The Human Rights Committee has concluded its consideration of the second periodic report of Nepal on its implementation of the provisions of the International Covenant on Civil and Political Rights on March 19, 2013. Presenting the report, Raju Man Singh Malla, Secretary at the Office of the Prime Minister and Council of Ministers, said Nepal was still struggling to manage political, economic and social transitions following a decade-long conflict. He added that the new Government that included the two main political parties had raised hopes for a logical conclusion of the peace process and reflected Nepalâ€™s aspirations to democracy, peace and stability, and fulfillment of human rights. While maintaining that the economic transformation of Nepal was a priority given the extreme poverty as the biggest threat to the realization of human rights, Malla said that the country aimed to draft a new democratic constitution within one year. The report also highlighted some legislative reform and protective measures carried out by the government.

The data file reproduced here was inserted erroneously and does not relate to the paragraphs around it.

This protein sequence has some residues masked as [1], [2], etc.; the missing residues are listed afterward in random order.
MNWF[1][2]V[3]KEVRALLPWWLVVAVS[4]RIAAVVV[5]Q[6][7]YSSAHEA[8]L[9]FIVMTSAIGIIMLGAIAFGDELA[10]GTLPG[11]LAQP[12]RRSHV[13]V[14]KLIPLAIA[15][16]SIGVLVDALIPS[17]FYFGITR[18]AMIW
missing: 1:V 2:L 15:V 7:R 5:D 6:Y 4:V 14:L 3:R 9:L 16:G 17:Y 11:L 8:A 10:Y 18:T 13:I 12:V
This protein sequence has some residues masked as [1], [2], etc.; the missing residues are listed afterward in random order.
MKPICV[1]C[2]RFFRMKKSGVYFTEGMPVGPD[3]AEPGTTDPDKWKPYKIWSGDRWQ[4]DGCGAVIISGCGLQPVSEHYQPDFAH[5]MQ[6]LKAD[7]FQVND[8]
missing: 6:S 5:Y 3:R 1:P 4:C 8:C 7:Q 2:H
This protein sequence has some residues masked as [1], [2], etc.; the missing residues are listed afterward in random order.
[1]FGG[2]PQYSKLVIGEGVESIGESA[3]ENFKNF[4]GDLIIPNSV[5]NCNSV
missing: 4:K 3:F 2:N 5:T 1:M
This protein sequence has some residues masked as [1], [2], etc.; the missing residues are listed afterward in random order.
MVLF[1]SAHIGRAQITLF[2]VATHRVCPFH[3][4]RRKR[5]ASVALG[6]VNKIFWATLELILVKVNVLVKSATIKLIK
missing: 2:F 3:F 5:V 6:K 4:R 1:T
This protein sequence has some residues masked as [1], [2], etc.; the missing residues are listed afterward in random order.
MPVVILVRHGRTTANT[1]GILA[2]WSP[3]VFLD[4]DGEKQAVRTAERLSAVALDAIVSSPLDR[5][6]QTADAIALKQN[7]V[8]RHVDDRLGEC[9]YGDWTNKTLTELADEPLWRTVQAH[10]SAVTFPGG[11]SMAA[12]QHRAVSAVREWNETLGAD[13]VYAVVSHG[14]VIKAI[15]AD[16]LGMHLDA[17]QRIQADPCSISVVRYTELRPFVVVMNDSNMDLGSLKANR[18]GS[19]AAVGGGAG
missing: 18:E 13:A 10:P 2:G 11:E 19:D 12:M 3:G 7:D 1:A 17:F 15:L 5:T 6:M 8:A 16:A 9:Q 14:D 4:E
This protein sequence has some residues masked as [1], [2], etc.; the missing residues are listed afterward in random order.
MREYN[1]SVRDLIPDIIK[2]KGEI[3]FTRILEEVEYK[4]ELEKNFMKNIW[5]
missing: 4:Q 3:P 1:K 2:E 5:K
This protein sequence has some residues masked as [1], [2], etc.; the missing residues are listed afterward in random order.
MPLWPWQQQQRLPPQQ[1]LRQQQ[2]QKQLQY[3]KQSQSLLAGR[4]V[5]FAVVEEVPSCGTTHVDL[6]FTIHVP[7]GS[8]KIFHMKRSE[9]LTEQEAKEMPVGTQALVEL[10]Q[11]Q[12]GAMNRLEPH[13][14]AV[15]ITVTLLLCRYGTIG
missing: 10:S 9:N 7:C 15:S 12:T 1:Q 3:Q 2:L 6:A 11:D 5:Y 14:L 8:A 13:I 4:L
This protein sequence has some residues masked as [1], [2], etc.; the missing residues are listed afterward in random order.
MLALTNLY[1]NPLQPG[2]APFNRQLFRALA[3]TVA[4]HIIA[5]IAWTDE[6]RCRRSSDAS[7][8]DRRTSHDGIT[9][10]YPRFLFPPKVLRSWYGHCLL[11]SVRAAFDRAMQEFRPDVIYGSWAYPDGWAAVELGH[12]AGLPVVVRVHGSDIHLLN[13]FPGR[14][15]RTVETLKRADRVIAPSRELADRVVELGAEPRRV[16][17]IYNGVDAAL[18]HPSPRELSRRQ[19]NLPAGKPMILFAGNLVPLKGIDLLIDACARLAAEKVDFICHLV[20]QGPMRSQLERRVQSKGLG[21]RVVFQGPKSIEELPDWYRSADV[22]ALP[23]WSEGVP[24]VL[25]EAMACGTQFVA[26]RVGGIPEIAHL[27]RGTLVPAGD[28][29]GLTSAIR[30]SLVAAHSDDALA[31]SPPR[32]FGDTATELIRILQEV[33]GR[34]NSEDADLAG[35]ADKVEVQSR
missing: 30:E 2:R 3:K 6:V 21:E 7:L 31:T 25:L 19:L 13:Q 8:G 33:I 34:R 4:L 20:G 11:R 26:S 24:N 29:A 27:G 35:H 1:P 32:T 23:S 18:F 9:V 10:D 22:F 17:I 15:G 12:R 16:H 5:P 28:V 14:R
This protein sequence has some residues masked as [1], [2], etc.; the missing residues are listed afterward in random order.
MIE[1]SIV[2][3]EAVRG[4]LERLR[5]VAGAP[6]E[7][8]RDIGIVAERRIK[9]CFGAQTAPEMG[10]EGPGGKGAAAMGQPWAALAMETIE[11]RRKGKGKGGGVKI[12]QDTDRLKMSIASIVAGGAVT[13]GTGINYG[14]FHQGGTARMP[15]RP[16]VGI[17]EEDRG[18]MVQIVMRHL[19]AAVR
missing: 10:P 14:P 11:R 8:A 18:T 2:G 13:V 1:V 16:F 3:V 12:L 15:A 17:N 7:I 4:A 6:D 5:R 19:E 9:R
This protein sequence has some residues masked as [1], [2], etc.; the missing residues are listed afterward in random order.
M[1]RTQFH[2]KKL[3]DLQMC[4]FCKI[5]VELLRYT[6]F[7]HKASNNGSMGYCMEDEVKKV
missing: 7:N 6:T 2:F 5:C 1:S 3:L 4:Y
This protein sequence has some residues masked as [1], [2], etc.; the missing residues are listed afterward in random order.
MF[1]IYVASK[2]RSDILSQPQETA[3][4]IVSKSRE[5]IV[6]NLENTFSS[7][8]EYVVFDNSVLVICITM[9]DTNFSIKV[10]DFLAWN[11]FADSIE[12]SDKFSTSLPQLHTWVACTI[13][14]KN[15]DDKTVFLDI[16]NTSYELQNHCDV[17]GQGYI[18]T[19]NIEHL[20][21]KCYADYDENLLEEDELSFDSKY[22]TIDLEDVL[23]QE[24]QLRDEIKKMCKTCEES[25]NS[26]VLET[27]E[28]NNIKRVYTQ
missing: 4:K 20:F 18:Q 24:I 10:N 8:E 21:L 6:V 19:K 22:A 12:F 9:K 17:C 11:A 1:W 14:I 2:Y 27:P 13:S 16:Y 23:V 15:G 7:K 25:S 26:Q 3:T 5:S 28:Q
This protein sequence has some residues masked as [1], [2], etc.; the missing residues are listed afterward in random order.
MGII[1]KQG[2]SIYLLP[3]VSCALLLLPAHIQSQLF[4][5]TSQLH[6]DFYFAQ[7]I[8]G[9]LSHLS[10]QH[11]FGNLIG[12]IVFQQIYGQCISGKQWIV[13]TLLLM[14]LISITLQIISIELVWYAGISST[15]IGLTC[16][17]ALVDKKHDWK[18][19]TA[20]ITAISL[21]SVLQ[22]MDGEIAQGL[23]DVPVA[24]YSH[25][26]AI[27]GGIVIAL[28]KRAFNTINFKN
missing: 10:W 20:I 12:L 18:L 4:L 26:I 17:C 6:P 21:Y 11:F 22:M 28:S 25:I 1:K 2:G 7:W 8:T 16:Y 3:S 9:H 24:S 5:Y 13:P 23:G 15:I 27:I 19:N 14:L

the presentation of the country report, the Committee Experts expressed
extreme concern about continued impunity for the most serious human
rights violations, including war crimes, torture and enforced
disappearance, and the lack of accountability and reparation for
victims. Experts were particularly concerned about the widespread use of
torture in Nepal.
They also inquired about the steps taken to reduce gender violence,
trafficking in persons, caste-based discrimination and harmful
traditional practices such as child marriage. Concern was expressed
about refugees and asylum seekers from the Tibet Autonomous Region of
the Peopleâ€™s Republic of China and Nepalâ€™s
respect of its non-refoulement obligations. Experts also voiced serious
concerns about credible allegations of violence, death threat and
reprisals against human rights defenders.